I quickly whipped around the building and continued across the tramlines of Calea Șerban Vodă into the much larger Tineretului Park. I followed the paved path around the tiny lake and passed the children’s park on my way back out onto a series of leafy residential streets. Suddenly I found myself running along a busy boulevard full of traffic, crossing in front of a mall while I tried to find my turn into Vacaresti Park Nature Reserve.
I missed my turn and managed to screw up my planned loop around the park. But I knew from some hasty Googling before my run that the park isn’t your typical city park. As far as I could tell, it’s left relatively untouched and is protected as a place of conservation. There are dirt paths, but I completely missed them, running instead along the western rim before starting my way back towards the hotel.
For a second run (not on the same day––I remain somewhat sane), I headed in the opposite direction for Herastrau Park. This felt more like the typical, manicured park I’ve come to expect in European cities. There are lakeside restaurants, runners, and couples out for a stroll, perhaps with a stroller in tow. I made the most of my time and ran around the entirety of the lake, crossing the northern pedestrian bridge to return on the opposite side.
I’d be silly to suggest I know what makes Bucharest tick because of a couple of runs. But after covering 30-some kilometers, I do feel like I can close my eyes and see Bucharest. I can see its block buildings, its weathered apartments with satellites and the occasional air conditioning unit sticking out over the balcony, and the seemingly uncut trees spreading their branches over the narrow sidewalks. I can see that it’s a place I hope to visit again soon.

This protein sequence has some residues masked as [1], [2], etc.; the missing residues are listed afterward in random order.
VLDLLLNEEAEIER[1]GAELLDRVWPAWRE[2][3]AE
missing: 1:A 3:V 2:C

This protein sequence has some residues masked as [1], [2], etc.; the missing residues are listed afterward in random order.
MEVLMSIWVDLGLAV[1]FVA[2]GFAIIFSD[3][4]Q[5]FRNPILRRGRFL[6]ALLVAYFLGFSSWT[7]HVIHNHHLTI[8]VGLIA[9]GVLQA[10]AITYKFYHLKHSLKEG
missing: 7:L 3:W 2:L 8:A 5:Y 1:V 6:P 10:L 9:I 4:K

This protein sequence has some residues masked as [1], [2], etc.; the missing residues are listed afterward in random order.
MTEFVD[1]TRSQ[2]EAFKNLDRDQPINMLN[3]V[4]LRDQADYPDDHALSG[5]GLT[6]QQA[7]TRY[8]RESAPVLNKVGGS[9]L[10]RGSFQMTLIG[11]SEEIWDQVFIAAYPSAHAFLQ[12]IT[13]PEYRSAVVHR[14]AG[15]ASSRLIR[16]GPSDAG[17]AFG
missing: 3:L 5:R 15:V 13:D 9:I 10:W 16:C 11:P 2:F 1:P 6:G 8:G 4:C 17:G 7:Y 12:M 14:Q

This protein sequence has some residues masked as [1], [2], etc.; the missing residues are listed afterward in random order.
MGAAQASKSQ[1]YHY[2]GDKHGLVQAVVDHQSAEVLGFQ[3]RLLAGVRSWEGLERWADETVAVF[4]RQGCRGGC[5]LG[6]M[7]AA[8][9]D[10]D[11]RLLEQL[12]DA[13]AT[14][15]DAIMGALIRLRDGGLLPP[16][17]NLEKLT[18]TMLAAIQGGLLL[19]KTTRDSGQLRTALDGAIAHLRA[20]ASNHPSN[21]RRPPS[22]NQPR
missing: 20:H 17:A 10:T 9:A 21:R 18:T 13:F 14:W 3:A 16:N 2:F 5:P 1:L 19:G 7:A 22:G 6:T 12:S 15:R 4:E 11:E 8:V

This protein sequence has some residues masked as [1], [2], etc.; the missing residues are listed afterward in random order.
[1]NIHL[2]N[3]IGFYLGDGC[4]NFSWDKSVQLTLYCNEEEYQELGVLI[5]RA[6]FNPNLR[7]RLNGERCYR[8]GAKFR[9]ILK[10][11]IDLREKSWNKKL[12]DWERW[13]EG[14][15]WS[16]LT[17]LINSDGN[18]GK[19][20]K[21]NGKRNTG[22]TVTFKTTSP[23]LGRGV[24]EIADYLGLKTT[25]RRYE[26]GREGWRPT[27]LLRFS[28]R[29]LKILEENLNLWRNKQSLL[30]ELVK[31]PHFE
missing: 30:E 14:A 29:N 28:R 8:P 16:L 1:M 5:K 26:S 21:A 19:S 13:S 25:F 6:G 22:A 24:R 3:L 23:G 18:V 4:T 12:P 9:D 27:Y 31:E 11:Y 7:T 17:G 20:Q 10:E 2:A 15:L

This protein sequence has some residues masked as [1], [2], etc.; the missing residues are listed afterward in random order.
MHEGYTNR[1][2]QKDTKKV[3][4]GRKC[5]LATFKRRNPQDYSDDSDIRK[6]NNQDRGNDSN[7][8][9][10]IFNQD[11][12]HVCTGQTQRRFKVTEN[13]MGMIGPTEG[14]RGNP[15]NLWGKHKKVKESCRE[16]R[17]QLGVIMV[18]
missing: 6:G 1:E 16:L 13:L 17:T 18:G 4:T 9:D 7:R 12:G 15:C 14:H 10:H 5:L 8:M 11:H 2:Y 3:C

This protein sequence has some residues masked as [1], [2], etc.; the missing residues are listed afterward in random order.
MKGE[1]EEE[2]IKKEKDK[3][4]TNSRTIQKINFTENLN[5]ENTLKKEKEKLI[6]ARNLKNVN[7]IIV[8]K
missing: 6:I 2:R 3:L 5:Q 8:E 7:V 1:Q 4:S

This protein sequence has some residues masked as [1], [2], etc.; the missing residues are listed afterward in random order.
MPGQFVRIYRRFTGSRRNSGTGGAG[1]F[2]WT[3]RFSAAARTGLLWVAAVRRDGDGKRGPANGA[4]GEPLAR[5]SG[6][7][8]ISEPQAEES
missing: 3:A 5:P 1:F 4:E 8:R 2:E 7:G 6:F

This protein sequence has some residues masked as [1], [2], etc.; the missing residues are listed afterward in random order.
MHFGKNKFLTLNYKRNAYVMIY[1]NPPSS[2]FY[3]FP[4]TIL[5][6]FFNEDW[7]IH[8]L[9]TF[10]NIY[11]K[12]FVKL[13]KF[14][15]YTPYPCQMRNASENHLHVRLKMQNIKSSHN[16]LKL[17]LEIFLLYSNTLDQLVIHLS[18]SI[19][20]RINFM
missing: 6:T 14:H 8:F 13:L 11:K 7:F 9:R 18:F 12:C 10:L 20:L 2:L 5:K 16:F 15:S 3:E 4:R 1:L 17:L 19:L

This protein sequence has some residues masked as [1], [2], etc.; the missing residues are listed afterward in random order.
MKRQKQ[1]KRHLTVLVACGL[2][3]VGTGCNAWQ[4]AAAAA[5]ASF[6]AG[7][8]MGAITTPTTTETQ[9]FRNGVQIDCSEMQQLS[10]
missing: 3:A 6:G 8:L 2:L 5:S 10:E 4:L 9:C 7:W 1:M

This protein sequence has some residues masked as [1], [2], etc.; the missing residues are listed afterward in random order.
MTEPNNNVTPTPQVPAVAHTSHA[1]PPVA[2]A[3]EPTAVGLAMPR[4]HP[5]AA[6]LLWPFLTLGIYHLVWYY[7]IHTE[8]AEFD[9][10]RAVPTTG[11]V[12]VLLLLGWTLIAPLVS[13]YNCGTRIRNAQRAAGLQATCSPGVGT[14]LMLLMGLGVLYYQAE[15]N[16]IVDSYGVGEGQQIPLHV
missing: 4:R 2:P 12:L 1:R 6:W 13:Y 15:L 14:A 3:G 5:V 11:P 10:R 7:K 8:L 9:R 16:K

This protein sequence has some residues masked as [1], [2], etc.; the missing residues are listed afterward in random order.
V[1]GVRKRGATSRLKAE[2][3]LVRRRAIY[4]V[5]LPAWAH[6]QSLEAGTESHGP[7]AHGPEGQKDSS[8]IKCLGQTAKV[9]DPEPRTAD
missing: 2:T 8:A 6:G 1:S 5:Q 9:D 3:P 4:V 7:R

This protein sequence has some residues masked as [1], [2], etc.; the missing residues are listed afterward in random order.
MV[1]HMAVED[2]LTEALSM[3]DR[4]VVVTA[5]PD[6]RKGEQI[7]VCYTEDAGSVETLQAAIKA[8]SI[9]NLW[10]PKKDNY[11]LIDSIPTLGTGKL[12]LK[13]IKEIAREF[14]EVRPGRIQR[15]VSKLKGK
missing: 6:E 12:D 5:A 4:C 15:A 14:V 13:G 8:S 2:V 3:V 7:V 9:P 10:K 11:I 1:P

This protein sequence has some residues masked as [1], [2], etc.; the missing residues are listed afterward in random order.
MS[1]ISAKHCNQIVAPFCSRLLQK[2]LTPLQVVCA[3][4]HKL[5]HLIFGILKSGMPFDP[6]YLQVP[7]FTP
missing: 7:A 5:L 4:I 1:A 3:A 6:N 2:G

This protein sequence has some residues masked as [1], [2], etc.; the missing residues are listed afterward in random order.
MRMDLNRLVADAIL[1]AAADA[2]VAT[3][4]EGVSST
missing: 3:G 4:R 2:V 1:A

Bucharest Old Town
One of the main things I love about Europe is that you can pretty reliably find a pedestrianized city center in most major cities. Bucharest is no exception. Even better, Calea Victoriei (the main road outside of my hotel leading to the Old Town) was fortuitously blocked off from traffic. I could walk a good kilometer north, away from the Old Town, in the middle of the street.
But of course, the Old Town is always free of cars. You can cover most of the main streets and alleyways in an afternoon of wandering. I found the architecture to be pretty reliably classic European with various restaurants and pubs shoved into the first floor.
High on my list was a visit to Cărturești Carusel––a bookstore popular, for better or worse, with Instagrammers drawn to the shops three levels of canvas-white columns and spiraling staircases. There is a café at the top that I would’ve loved to patronize so I wouldn’t just be taking pictures and leaving, but it was closed due to the pandemic. I couldn’t justify another book at the moment (I’m already on a cookbook limit), so I went with a postcard to mail to my niece.
Where to Eat in Bucharest
For lunch, I ended up at Caru’ cu bere. It’s the kind of place you’re warned is touristy but worth a visit anyway. It’s traditional Romanian in flair with an interior that reminded me of a grand library complete with stained glass windows. The menu is meat-focused but a vegetarian can find their way around.
After a week in Romania, I was ready to try something different. That’s how I ended up at Aubergine for dinner one night. The menu is focused on lighter Mediterranean / Middle Eastern eats. My guess is that there’s an Israeli involved somewhere based on the Hebrew on the board on the sidewalk (it was just the restaurant’s name in Hebrew) and the shakshuka on the menu.
For one of my last meals, I saw out on the patio of HYGGE. They’ve got a varied menu of soups, brunch, heavier mains (pork chop, pork ribs), and burgers. I went with and was plenty happy with my “Call me Flower” fried cauliflower burger with turmeric yogurt sauce, pickled beetroot, and chipotle sauce.